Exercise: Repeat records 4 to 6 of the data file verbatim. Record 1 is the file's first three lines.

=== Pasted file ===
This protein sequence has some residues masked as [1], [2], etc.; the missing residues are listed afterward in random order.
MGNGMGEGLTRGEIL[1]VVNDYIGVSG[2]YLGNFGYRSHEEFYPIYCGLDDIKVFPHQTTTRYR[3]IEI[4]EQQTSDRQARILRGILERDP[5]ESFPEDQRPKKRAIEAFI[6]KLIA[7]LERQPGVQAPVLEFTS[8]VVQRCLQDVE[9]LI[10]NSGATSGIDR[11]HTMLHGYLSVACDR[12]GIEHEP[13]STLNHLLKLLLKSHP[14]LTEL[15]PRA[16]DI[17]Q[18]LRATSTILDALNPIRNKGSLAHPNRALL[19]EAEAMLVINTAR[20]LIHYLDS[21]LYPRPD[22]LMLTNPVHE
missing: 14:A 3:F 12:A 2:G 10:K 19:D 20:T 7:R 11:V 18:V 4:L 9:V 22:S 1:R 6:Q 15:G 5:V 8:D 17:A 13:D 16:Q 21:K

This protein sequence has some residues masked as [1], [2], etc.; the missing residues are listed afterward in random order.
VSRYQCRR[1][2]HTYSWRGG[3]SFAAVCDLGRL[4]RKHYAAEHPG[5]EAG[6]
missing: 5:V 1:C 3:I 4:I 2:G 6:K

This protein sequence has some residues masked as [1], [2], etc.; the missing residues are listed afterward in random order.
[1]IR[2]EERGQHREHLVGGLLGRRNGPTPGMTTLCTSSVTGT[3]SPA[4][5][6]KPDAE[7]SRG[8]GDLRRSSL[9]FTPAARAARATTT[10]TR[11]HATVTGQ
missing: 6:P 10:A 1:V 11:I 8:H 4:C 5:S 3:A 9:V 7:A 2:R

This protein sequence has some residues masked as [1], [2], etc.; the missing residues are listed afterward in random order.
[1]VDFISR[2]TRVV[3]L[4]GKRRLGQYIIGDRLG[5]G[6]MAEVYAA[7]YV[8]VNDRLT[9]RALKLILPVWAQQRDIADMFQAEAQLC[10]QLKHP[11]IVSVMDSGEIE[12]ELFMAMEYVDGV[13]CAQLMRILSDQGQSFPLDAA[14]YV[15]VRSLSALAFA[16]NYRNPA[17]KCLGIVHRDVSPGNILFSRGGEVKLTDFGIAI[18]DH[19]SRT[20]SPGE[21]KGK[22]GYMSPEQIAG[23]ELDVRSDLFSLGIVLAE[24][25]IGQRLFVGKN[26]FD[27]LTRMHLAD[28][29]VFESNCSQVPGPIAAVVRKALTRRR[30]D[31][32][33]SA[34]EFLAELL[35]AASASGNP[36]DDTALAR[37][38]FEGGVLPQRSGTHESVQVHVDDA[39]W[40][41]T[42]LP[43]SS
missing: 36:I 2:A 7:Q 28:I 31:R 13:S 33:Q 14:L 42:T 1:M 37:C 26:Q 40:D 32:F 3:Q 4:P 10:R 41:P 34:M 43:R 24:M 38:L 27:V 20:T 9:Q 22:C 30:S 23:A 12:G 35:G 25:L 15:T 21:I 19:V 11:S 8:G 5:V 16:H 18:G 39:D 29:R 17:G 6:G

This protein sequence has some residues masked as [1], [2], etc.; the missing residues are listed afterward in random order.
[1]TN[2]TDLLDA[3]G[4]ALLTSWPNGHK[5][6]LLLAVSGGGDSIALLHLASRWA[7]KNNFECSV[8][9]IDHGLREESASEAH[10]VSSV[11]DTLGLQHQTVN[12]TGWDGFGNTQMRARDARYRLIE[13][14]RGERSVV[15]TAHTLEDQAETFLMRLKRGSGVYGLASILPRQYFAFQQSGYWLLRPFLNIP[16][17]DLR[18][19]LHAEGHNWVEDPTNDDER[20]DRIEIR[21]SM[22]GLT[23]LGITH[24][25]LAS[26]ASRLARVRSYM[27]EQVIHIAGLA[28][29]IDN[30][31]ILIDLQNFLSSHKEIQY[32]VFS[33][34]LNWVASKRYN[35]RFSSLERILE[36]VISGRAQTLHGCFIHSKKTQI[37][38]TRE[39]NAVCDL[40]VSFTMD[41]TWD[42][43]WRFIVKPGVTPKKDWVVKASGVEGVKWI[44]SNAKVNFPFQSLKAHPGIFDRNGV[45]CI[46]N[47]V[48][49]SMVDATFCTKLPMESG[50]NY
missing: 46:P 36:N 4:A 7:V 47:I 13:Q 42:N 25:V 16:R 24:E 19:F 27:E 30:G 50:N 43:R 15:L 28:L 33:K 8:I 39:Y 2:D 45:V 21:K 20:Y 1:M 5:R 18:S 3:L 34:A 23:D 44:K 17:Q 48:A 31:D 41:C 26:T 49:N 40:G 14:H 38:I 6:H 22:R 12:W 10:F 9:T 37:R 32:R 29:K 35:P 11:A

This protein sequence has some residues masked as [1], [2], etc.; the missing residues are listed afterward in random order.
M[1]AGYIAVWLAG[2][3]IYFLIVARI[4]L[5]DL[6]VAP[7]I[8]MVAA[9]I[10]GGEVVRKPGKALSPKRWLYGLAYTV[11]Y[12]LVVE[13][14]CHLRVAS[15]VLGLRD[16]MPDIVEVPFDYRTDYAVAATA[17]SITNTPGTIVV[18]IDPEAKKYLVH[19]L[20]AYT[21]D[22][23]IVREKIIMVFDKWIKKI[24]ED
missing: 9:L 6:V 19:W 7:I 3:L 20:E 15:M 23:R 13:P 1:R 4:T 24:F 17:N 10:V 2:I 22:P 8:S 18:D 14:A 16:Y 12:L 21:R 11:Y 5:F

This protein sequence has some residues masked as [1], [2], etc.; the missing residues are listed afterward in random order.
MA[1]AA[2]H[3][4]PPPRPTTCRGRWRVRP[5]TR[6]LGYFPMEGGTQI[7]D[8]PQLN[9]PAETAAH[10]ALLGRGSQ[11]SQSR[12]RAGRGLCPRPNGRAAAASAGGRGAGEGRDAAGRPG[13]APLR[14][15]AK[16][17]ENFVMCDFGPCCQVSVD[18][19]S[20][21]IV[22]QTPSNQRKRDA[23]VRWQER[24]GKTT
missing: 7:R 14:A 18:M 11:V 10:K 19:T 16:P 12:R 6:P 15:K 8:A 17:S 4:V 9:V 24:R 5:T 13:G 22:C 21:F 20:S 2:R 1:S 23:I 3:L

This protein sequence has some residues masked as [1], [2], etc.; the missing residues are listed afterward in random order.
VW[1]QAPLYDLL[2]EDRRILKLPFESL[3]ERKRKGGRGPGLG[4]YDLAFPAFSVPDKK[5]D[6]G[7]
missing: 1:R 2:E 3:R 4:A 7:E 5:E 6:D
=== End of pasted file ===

This protein sequence has some residues masked as [1], [2], etc.; the missing residues are listed afterward in random order.
[1]VDFISR[2]TRVV[3]L[4]GKRRLGQYIIGDRLG[5]G[6]MAEVYAA[7]YV[8]VNDRLT[9]RALKLILPVWAQQRDIADMFQAEAQLC[10]QLKHP[11]IVSVMDSGEIE[12]ELFMAMEYVDGV[13]CAQLMRILSDQGQSFPLDAA[14]YV[15]VRSLSALAFA[16]NYRNPA[17]KCLGIVHRDVSPGNILFSRGGEVKLTDFGIAI[18]DH[19]SRT[20]SPGE[21]KGK[22]GYMSPEQIAG[23]ELDVRSDLFSLGIVLAE[24][25]IGQRLFVGKN[26]FD[27]LTRMHLAD[28][29]VFESNCSQVPGPIAAVVRKALTRRR[30]D[31][32][33]SA[34]EFLAELL[35]AASASGNP[36]DDTALAR[37][38]FEGGVLPQRSGTHESVQVHVDDA[39]W[40][41]T[42]LP[43]SS
missing: 36:I 2:A 7:Q 28:I 31:R 13:S 33:Q 14:L 42:T 1:M 37:C 26:Q 40:D 32:F 3:Q 4:P 10:R 41:P 34:M 43:R 24:M 38:L 27:V 20:T 9:Q 22:C 30:S 23:A 12:G 35:G 25:L 15:T 21:I 19:V 11:S 8:G 5:V 16:H 18:G 39:D 29:R 17:G 6:G

This protein sequence has some residues masked as [1], [2], etc.; the missing residues are listed afterward in random order.
[1]TN[2]TDLLDA[3]G[4]ALLTSWPNGHK[5][6]LLLAVSGGGDSIALLHLASRWA[7]KNNFECSV[8][9]IDHGLREESASEAH[10]VSSV[11]DTLGLQHQTVN[12]TGWDGFGNTQMRARDARYRLIE[13][14]RGERSVV[15]TAHTLEDQAETFLMRLKRGSGVYGLASILPRQYFAFQQSGYWLLRPFLNIP[16][17]DLR[18][19]LHAEGHNWVEDPTNDDER[20]DRIEIR[21]SM[22]GLT[23]LGITH[24][25]LAS[26]ASRLARVRSYM[27]EQVIHIAGLA[28][29]IDN[30][31]ILIDLQNFLSSHKEIQY[32]VFS[33][34]LNWVASKRYN[35]RFSSLERILE[36]VISGRAQTLHGCFIHSKKTQI[37][38]TRE[39]NAVCDL[40]VSFTMD[41]TWD[42][43]WRFIVKPGVTPKKDWVVKASGVEGVKWI[44]SNAKVNFPFQSLKAHPGIFDRNGV[45]CI[46]N[47]V[48][49]SMVDATFCTKLPMESG[50]NY
missing: 46:P 36:N 4:A 7:V 47:I 13:Q 42:N 25:V 16:R 24:E 19:F 27:E 30:G 50:N 43:R 15:L 28:L 33:K 8:I 39:Y 2:D 45:V 21:K 20:Y 1:M 5:R 18:S 3:L 34:A 23:D 44:K 17:Q 48:A 31:D 41:C 26:T 49:N 40:G 14:H 38:I 6:H 22:R 12:W 10:F 9:T 37:R 32:R 29:K 35:P 11:A

This protein sequence has some residues masked as [1], [2], etc.; the missing residues are listed afterward in random order.
M[1]AGYIAVWLAG[2][3]IYFLIVARI[4]L[5]DL[6]VAP[7]I[8]MVAA[9]I[10]GGEVVRKPGKALSPKRWLYGLAYTV[11]Y[12]LVVE[13][14]CHLRVAS[15]VLGLRD[16]MPDIVEVPFDYRTDYAVAATA[17]SITNTPGTIVV[18]IDPEAKKYLVH[19]L[20]AYT[21]D[22][23]IVREKIIMVFDKWIKKI[24]ED
missing: 9:L 6:V 19:W 7:I 3:L 20:E 15:M 23:R 13:P 1:R 4:T 24:F 17:N 10:V 2:I 22:P 8:S 18:D 14:A 16:Y 12:L 21:R 11:Y 5:F